“All of us are devastated by the Conception dive boat tragedy,” the post reads. “We’d like to honor Charles McIlvain and Marybeth Guiney by asking you to tell a story about a dive adventure … you had with them.”
Lisa Fiedler, a 52-year-old hairdresser, photographer and avid diver from Mill Valley, California, is believed to have died in the fire, her mother Nancy told CNN affiliate KGO.
“Everybody loved her,” Nancy Fiedler told KGO. “She was a kind, gentle person. She was a naturalist, she loved nature.”
Three members of a family
Apple engineer Steve Salika; his wife, Diana Adamic; and their daughter were aboard and are believed to have died, according to a statement that the company provided to CNN affiliate KPIX.
“It’s with very heavy hearts that we mourn the passing of two of our colleagues in the tragic boat fire that took place Labor Day weekend,” the statement reads. “We share our deepest condolences with their families and friends.
“Steve was a 30-year Apple veteran whose energy and enthusiasm touched so many people across our company throughout his career. He met his wife at Apple and was aboard with her and their daughter.”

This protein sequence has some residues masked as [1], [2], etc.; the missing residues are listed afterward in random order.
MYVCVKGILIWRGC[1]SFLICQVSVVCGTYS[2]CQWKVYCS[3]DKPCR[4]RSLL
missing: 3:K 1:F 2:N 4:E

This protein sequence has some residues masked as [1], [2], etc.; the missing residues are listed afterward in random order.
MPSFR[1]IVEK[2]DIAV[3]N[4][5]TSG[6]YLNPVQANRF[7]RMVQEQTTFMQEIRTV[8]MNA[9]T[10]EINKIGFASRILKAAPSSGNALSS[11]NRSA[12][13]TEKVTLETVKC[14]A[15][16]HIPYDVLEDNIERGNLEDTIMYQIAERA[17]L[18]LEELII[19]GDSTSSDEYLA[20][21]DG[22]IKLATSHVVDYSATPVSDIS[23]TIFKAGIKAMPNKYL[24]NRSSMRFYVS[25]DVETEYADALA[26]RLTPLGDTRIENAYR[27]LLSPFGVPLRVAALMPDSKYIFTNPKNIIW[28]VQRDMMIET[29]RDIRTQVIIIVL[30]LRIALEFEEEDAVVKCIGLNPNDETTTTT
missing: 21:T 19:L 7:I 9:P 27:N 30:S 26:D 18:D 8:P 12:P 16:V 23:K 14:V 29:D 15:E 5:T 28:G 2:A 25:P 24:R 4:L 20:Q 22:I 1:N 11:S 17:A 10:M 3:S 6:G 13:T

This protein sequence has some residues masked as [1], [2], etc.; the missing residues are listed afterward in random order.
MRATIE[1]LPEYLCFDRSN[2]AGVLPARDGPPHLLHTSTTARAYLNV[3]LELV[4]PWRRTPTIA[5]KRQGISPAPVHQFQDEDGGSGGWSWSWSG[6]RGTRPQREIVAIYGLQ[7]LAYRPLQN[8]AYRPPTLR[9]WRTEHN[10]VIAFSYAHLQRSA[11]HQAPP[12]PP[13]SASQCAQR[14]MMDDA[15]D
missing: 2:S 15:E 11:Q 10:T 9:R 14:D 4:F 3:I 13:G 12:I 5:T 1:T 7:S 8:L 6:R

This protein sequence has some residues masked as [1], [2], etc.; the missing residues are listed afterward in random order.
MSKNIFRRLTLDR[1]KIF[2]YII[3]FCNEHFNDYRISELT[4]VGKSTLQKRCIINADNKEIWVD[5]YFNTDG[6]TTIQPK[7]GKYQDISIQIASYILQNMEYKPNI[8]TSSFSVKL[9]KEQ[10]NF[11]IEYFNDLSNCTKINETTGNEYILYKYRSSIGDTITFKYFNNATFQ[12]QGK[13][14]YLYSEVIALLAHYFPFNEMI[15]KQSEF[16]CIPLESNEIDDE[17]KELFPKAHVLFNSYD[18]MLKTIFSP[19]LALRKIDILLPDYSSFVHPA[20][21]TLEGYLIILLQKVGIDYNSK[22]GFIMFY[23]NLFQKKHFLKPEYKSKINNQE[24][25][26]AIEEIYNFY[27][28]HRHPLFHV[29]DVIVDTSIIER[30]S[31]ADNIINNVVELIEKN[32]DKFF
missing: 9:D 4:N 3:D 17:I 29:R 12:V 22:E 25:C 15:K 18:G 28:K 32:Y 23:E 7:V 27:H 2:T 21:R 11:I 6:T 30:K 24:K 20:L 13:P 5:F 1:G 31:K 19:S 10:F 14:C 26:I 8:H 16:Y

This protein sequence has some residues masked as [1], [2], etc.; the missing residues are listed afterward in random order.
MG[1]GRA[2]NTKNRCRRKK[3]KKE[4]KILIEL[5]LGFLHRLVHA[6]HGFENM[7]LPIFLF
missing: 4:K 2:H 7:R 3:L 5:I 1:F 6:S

Five members of a family
Selga said he’s trying to come to terms with the news that his mother, Fernisa Sison, her husband, Michael Quitasol, and his three stepsisters — Angela Quitasol, Evan Quitasol and Nicole Quitasol — are likely dead.
“You know deep down that it’s true, that they’ve passed on and they were in that boat and they are not going to be found,” Selga told the affiliate.
The family loved diving, and signed up for a long weekend of unlimited colorful underwater sea life exploration and the gourmet meals that come with it. The adventure was to celebrate Michael Quitasol’s birthday, he said.
“Diving is something they shared. It’s one thing that … made them happy together,” he said.
Mike Kohls served as the Conception’s galley cook and deckhand, his brother told reporters on Monday, as he awaited word on whether Kohls was among the survivors. Kohls’ fate wasn’t immediately clear.
The lifelong surfer and father of a daughter typically would make breakfast for the passengers on the ship around 4 a.m., James Kohls said.